Neu Perspectives

The Price Point Pivot

From future plans to timelines and goals, when shopping for a horse, there’s more to assess than just the price tag.

From future plans to timelines and goals, when shopping for a horse, there’s more to assess than just the price tag.

Nice horse. 
HE COST HOW MUCH?! 
Dang.

I know — our market is wild. It seems that in the last couple of years, demand has been high, and supply (for certain kinds) of horses is low. It’s hard to tell what you should even plan on spending anymore. 

I’ve been thinking about this lately and how a lot of people are OK with losing money on their horses. It’s not technically a loss; it’s something they enjoy and hope to make memories and gain skills with. It’s a wonderful way to spend one’s time. There are so many perks to horse ownership. But as with anything, when deciding what to spend, it’s so important to weigh the value of a horse over the cost of it. 

This is a deep subject that can barely be explained in a short blog post, but the fact of the matter is, sometimes a $200,000 mare is a screaming deal, and a $400 pony is way overpriced. Expensive, cheap or whatever the tag associated with the number someone paid for a horse is not as important as the value of what’s behind that amount. 

It can be confusing. And sometimes, if you want something and it’s overpriced and not worth what you are paying, but you have the money to spend, who cares? Go for it. You’re not in this to make money, and it sparks joy. I’m all for it. 

And for the others, know that the $200,000 mare is still show sound and spits out a $100,000 baby every year. The $400 pony is not broke and acts touchy — not to mention that no kid nor adult can catch it, much less ride it. If you can’t navigate clearly through the value of the horses you’re considering, realize that the most important thing you can do to ensure a positive outcome is to find people you trust to help you and guide you through your decision. 


For example, say your budget for a nice horse is $25,000. You find a reputable trainer to assist you and go somewhere where the people are honest, and the horses are exactly as they say and feel. You tell them what you want, and they have three options. There is the perfect fit for $30,000. He’s sound, quiet, middle-aged and pretty. In all honesty, he’s underpriced for what he is and what’s gone into him. And then there’s one for $15,000 that is older, requires maintenance to stay sound, not nearly as pretty or well-bred but is also very broke and safe. The third option is a beautiful, sound, talented, open-quality 2 year old by Badboonarising and out of a good mare whose progeny’s earnings exceed $200,000. He’s started and going and is good-minded but needs more training to fit your goals and vision. He is priced at $25,000.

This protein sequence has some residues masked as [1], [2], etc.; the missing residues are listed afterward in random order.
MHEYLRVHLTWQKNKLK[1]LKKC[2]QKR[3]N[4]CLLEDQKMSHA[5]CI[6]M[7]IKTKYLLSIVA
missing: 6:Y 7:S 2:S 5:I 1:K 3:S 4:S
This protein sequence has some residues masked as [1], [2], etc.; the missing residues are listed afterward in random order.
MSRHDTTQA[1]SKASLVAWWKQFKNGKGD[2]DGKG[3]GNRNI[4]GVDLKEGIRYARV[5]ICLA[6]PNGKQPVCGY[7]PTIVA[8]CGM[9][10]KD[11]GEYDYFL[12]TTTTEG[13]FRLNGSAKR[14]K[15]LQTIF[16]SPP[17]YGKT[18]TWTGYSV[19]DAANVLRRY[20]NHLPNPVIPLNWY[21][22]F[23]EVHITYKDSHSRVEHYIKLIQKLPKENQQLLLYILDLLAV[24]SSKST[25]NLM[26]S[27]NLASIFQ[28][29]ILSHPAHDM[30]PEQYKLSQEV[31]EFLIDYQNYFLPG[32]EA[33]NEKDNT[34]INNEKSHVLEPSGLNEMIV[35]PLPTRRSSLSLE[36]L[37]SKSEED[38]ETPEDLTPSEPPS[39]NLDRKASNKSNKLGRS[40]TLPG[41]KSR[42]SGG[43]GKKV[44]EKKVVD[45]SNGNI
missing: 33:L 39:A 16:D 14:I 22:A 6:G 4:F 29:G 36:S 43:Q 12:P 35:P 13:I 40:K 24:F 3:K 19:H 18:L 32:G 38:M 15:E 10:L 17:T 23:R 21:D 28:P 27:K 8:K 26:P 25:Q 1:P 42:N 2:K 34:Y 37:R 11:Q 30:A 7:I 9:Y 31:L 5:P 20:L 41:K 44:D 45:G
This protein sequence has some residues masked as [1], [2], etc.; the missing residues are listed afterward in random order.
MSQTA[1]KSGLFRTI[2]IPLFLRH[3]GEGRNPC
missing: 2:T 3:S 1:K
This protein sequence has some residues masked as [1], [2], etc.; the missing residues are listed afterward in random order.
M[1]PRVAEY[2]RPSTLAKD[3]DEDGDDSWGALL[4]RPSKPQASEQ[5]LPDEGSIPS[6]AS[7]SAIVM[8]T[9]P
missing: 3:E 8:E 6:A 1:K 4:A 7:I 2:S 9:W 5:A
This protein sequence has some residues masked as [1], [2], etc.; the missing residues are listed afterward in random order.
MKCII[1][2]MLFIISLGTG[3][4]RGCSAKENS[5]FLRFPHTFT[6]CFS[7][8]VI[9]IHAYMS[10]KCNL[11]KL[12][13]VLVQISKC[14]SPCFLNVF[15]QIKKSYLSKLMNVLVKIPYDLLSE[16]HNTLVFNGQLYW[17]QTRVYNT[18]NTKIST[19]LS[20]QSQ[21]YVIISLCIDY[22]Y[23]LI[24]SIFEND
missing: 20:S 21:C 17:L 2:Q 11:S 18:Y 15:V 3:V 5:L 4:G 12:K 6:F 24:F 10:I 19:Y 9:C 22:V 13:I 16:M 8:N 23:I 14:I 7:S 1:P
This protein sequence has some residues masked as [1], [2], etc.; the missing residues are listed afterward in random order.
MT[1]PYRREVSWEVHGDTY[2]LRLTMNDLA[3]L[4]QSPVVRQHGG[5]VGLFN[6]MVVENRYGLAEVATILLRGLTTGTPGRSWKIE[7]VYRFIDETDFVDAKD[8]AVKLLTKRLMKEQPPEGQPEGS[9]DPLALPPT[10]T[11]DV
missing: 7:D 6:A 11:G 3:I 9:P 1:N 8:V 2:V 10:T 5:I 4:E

There’s no bad answer to the above scenario but understand that each horse carries a different value compared to the price tag. The $30,000 horse will hold its value and bring joy. The $15,000 horse is cheap compared to what you thought to spend and also brings joy, but his value will continue to drop as the years go by. The Badboonarising might be a $100,000 horse toward the end of his three-year-old year, but will he be something that fits what you want now? Will you find joy in the ups and downs, having him in training, taking him down the performance road as he gets trained? Cheaper isn’t always the most sensible. But again, neither is the most expensive choice either.

I raise, buy, train and sell ponies. I don’t flip horses, and I rarely trade them around. Usually, I’m in it for the long haul and hope to have a nice, finished product that is a notch above the normal kid pony. So, when folks ask me what I’ve got for sale, I think it’s sometimes surprising to them that my stock doesn’t match Craigslist prices. I’ve learned to be ok with that. My ponies aren’t the right choice for everyone, and I totally understand wanting a cheap starter pony for a kid to tug around the roping pen while Dad heels. But a horse (or pony!) with years of training, seasoning and experience, on an excellent feed program and is sound, level-headed and kind, with years left ahead of them to help kids build their confidence, holds a lot of value. So, sometimes, spending $1,500 on a gentle, old pony that’s been ridden a little bit by kids and has poor manners and an illbroke feel versus spending $15,000 on something with $30,000 worth of riding really speaks volumes to the value of your money spent. 

More isn’t always better, and it’s not smart to go broke trying to keep a big herd of horses around. (This is a classic example of doing as I say, not as I do). But when thinking about what you want to spend on a horse you hope to fall in love with, do this: Get a good team together, consider the different tiers of what each price point offers and what sort of value is the smartest one for you at this stage in the game. 

And on another note, if you pass on the Badboonarising colt, can I please have their number?

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